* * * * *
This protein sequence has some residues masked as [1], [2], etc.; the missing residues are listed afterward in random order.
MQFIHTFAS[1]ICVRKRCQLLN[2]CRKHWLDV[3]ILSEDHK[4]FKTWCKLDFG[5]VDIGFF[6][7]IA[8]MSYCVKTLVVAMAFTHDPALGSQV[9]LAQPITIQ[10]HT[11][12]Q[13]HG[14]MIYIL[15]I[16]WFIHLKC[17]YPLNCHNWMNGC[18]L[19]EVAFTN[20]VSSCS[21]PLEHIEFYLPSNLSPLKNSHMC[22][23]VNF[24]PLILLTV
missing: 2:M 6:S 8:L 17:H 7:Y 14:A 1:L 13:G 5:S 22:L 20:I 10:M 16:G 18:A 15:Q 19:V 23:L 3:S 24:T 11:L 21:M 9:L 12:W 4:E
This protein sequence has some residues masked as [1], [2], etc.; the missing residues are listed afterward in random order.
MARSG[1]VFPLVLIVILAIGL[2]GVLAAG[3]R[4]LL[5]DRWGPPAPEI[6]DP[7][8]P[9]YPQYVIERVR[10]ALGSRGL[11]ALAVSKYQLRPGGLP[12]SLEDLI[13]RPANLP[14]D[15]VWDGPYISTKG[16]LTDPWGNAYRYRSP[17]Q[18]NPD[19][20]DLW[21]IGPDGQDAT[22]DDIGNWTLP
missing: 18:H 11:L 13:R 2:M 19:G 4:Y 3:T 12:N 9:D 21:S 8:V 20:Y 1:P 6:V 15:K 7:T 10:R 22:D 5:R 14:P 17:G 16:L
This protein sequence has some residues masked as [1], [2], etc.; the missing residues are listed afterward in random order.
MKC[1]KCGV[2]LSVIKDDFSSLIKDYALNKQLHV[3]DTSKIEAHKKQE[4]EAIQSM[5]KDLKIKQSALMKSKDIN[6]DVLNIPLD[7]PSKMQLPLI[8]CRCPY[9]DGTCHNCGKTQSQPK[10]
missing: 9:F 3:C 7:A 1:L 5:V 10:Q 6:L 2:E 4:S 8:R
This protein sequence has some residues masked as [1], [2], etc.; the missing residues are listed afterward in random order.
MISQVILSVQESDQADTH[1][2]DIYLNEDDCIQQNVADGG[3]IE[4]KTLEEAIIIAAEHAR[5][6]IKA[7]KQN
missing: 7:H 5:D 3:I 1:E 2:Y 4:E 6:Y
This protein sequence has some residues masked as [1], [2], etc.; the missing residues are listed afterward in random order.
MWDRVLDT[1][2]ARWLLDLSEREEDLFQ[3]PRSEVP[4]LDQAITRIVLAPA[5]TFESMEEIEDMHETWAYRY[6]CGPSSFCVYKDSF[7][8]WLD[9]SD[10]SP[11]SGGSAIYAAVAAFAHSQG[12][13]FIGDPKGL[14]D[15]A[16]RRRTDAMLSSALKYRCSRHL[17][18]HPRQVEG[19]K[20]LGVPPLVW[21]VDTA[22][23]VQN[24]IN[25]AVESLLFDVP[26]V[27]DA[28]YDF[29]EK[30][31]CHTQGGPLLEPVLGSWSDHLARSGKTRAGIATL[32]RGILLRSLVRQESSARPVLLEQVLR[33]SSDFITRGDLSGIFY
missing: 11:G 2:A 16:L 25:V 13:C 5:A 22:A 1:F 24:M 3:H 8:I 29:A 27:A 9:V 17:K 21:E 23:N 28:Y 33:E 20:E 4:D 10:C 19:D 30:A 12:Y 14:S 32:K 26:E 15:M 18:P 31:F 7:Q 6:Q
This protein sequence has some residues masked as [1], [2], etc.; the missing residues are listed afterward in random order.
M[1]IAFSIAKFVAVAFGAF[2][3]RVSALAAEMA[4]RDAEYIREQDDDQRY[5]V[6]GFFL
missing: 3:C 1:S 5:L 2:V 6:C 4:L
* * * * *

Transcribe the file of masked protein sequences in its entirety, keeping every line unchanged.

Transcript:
This protein sequence has some residues masked as [1], [2], etc.; the missing residues are listed afterward in random order.
MQFIHTFAS[1]ICVRKRCQLLN[2]CRKHWLDV[3]ILSEDHK[4]FKTWCKLDFG[5]VDIGFF[6][7]IA[8]MSYCVKTLVVAMAFTHDPALGSQV[9]LAQPITIQ[10]HT[11][12]Q[13]HG[14]MIYIL[15]I[16]WFIHLKC[17]YPLNCHNWMNGC[18]L[19]EVAFTN[20]VSSCS[21]PLEHIEFYLPSNLSPLKNSHMC[22][23]VNF[24]PLILLTV
missing: 2:M 6:S 8:L 17:H 7:Y 14:A 1:L 13:G 5:S 22:L 20:I 10:M 16:G 18:A 15:Q 19:V 23:L 3:S 24:T 11:L 21:M 9:L 12:W 4:E
This protein sequence has some residues masked as [1], [2], etc.; the missing residues are listed afterward in random order.
MARSG[1]VFPLVLIVILAIGL[2]GVLAAG[3]R[4]LL[5]DRWGPPAPEI[6]DP[7][8]P[9]YPQYVIERVR[10]ALGSRGL[11]ALAVSKYQLRPGGLP[12]SLEDLI[13]RPANLP[14]D[15]VWDGPYISTKG[16]LTDPWGNAYRYRSP[17]Q[18]NPD[19][20]DLW[21]IGPDGQDAT[22]DDIGNWTLP
missing: 18:H 11:L 13:R 2:M 19:G 4:Y 3:T 12:N 9:D 21:S 8:V 20:Y 1:P 6:V 15:K 7:T 10:R 22:D 5:R 14:P 17:G 16:L
This protein sequence has some residues masked as [1], [2], etc.; the missing residues are listed afterward in random order.
MKC[1]KCGV[2]LSVIKDDFSSLIKDYALNKQLHV[3]DTSKIEAHKKQE[4]EAIQSM[5]KDLKIKQSALMKSKDIN[6]DVLNIPLD[7]PSKMQLPLI[8]CRCPY[9]DGTCHNCGKTQSQPK[10]
missing: 9:F 3:C 7:A 1:L 5:V 10:Q 6:L 2:E 4:S 8:R
This protein sequence has some residues masked as [1], [2], etc.; the missing residues are listed afterward in random order.
MISQVILSVQESDQADTH[1][2]DIYLNEDDCIQQNVADGG[3]IE[4]KTLEEAIIIAAEHAR[5][6]IKA[7]KQN
missing: 7:H 5:D 3:I 1:E 2:Y 4:E 6:Y
This protein sequence has some residues masked as [1], [2], etc.; the missing residues are listed afterward in random order.
MWDRVLDT[1][2]ARWLLDLSEREEDLFQ[3]PRSEVP[4]LDQAITRIVLAPA[5]TFESMEEIEDMHETWAYRY[6]CGPSSFCVYKDSF[7][8]WLD[9]SD[10]SP[11]SGGSAIYAAVAAFAHSQG[12][13]FIGDPKGL[14]D[15]A[16]RRRTDAMLSSALKYRCSRHL[17][18]HPRQVEG[19]K[20]LGVPPLVW[21]VDTA[22][23]VQN[24]IN[25]AVESLLFDVP[26]V[27]DA[28]YDF[29]EK[30][31]CHTQGGPLLEPVLGSWSDHLARSGKTRAGIATL[32]RGILLRSLVRQESSARPVLLEQVLR[33]SSDFITRGDLSGIFY
missing: 11:G 2:A 16:L 25:V 13:C 5:A 22:A 1:F 24:M 3:H 8:I 29:A 27:A 9:V 17:K 21:E 23:N 28:Y 33:E 20:E 4:D 10:C 19:D 30:A 12:Y 14:S 32:K 26:E 15:M 18:P 31:F 7:Q 6:Q
This protein sequence has some residues masked as [1], [2], etc.; the missing residues are listed afterward in random order.
M[1]IAFSIAKFVAVAFGAF[2][3]RVSALAAEMA[4]RDAEYIREQDDDQRY[5]V[6]GFFL
missing: 3:C 1:S 5:L 2:V 6:C 4:L